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Format: DVD
I loved everything about this movie. The story, the cast, the music...it was all perfect. Such a sad but hauntingly beautiful tale of love (lost and found), ambition, dreams reached for and often never attained. Joan Crawford was perfect in the role of an alcoholic socialite who's rather jaded heart is ultimately captured by a young, aspiring violinist played (again perfectly) by John Garfield. They really had a unique chemistry in this film, it was believable and memorable to watch, especially the final scenes that brought tears to my eyes.

Do watch the special features (which I saw on the TCM edition) for this one about how the bowing/fingering of the violin scenes were actually done, just amazing. So seamless to watch on screen too, one would never guess how much was actually going on, off camera.

If you love movies from the 40/50s and love stories that are not predictable, check this one out.
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Format: VHS Tape
In HUMORESQUE we see a dedicated young musician (John Garfield) meet a wealthy possessive woman (Joan Crawford) who takes an obsessive interest in him and his career as a violinist. We know that nothing good can come of this relationship and we are surely looking at a tragedy in the making. In spite of all the warning signs we feel compelled to watch this movie to the end.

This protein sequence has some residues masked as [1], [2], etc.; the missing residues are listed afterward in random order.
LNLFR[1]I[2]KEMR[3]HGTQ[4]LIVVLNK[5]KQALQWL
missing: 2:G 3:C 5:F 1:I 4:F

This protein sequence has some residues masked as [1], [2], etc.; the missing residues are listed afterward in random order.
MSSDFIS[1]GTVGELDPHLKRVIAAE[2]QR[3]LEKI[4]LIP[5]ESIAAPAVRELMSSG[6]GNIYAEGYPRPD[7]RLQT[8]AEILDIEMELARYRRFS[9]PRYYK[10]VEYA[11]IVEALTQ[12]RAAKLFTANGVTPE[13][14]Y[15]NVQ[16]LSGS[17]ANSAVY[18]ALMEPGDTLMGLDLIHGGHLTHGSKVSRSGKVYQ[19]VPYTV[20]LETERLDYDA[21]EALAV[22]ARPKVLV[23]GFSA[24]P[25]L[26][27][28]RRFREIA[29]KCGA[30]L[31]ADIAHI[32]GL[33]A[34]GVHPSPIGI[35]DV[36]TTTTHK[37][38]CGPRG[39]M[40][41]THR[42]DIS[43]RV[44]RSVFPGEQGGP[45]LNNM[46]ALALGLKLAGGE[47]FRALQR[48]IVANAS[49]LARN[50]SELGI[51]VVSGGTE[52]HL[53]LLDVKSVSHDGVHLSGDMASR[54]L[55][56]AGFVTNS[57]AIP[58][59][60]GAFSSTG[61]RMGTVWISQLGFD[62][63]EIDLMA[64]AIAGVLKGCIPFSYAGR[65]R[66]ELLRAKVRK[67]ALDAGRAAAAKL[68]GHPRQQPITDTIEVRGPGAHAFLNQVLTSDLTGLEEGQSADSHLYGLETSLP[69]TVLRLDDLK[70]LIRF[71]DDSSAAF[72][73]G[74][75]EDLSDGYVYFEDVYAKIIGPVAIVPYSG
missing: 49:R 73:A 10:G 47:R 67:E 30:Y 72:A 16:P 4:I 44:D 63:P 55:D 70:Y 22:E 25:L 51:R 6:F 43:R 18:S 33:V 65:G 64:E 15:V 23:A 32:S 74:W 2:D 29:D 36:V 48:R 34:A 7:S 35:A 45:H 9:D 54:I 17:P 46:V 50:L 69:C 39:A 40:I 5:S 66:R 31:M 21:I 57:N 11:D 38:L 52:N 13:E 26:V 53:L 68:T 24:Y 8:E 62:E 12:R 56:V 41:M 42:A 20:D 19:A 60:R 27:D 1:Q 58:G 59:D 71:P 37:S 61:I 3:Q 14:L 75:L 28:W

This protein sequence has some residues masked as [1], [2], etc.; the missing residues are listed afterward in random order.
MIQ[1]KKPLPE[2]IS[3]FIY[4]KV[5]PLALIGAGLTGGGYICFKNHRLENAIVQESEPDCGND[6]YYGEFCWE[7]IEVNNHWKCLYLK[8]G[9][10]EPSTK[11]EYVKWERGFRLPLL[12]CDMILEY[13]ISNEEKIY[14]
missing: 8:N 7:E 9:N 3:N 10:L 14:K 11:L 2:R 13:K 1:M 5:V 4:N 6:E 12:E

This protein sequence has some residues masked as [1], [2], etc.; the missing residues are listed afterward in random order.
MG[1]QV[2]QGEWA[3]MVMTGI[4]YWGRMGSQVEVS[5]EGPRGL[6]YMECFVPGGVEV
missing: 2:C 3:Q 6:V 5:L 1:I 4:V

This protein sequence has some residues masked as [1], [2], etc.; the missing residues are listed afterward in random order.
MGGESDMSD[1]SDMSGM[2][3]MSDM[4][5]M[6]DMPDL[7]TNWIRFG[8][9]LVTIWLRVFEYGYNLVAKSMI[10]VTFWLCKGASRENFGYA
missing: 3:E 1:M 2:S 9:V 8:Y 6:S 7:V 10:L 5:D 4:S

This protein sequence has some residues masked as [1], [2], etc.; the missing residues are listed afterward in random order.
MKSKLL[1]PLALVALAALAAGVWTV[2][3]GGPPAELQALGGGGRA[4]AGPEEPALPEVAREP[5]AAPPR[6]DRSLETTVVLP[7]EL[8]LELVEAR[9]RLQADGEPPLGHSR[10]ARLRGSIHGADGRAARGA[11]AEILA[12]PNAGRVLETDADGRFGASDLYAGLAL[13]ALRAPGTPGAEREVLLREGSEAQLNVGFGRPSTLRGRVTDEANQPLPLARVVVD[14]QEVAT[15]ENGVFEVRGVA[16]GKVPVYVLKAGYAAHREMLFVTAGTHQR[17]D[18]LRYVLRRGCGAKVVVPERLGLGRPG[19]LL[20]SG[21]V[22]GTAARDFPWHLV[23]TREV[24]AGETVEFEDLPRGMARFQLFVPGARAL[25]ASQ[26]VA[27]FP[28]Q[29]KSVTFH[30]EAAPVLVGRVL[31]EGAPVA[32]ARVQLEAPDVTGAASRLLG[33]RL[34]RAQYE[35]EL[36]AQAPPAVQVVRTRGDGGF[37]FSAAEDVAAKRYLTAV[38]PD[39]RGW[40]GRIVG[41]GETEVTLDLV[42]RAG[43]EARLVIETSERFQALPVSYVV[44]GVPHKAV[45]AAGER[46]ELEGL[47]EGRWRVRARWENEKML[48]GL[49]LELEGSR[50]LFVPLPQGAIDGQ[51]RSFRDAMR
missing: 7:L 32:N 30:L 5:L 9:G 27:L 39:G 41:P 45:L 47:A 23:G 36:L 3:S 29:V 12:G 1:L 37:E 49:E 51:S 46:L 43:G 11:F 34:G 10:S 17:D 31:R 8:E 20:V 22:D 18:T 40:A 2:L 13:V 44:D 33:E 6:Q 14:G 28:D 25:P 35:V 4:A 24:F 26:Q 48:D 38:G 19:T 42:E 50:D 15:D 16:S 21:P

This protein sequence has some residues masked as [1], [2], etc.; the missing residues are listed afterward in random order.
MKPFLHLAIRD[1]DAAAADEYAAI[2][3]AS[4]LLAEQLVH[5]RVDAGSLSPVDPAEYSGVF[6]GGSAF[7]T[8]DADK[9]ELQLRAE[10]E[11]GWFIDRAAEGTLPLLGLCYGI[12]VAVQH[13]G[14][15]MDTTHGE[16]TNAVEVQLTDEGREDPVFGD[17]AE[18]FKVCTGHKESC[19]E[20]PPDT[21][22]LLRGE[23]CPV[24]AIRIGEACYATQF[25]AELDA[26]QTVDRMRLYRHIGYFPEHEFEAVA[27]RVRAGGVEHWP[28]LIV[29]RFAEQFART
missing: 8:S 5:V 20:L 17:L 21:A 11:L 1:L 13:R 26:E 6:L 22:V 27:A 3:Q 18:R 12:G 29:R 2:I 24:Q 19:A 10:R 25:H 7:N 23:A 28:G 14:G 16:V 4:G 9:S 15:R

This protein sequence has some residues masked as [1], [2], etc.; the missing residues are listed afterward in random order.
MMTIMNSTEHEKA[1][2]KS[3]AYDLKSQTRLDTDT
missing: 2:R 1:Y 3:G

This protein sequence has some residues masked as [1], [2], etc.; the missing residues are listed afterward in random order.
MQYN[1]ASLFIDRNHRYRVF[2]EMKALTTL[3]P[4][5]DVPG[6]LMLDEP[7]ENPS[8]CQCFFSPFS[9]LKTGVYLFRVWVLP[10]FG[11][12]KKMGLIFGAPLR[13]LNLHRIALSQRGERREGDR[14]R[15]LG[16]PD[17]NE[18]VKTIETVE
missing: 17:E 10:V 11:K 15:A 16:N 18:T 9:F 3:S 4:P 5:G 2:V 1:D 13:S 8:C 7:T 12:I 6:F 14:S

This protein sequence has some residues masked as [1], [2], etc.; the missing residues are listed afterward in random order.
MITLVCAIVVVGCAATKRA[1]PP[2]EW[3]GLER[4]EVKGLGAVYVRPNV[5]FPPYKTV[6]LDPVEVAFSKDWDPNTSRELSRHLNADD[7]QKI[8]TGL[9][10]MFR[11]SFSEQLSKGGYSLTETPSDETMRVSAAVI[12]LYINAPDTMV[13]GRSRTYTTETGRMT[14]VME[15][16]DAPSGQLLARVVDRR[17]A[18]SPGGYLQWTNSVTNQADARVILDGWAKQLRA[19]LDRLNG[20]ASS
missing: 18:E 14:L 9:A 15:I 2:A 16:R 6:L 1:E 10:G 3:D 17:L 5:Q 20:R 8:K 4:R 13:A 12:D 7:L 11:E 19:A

The acting of both Garfield and Crawford is superb. The role of Helen Wright seems to be the perfect vehicle for Crawford. Oscar Levant excells as a pianist and Garfield's friend. The rest of the strong supporting cast includes J. Carrol Naish, Joan Chandler and Tom D'Andrea. Garfield's violin is played by Isaac Stern.
HUMORESQUE received an Oscar nomination in 1946 for Best Scoring of a Dramatic Picture. Jean Negulosco directed many other fine movies during his career including JOHNNY BELINDA, ROAD HOUSE and THREE COINS IN THE FOUNTAIN.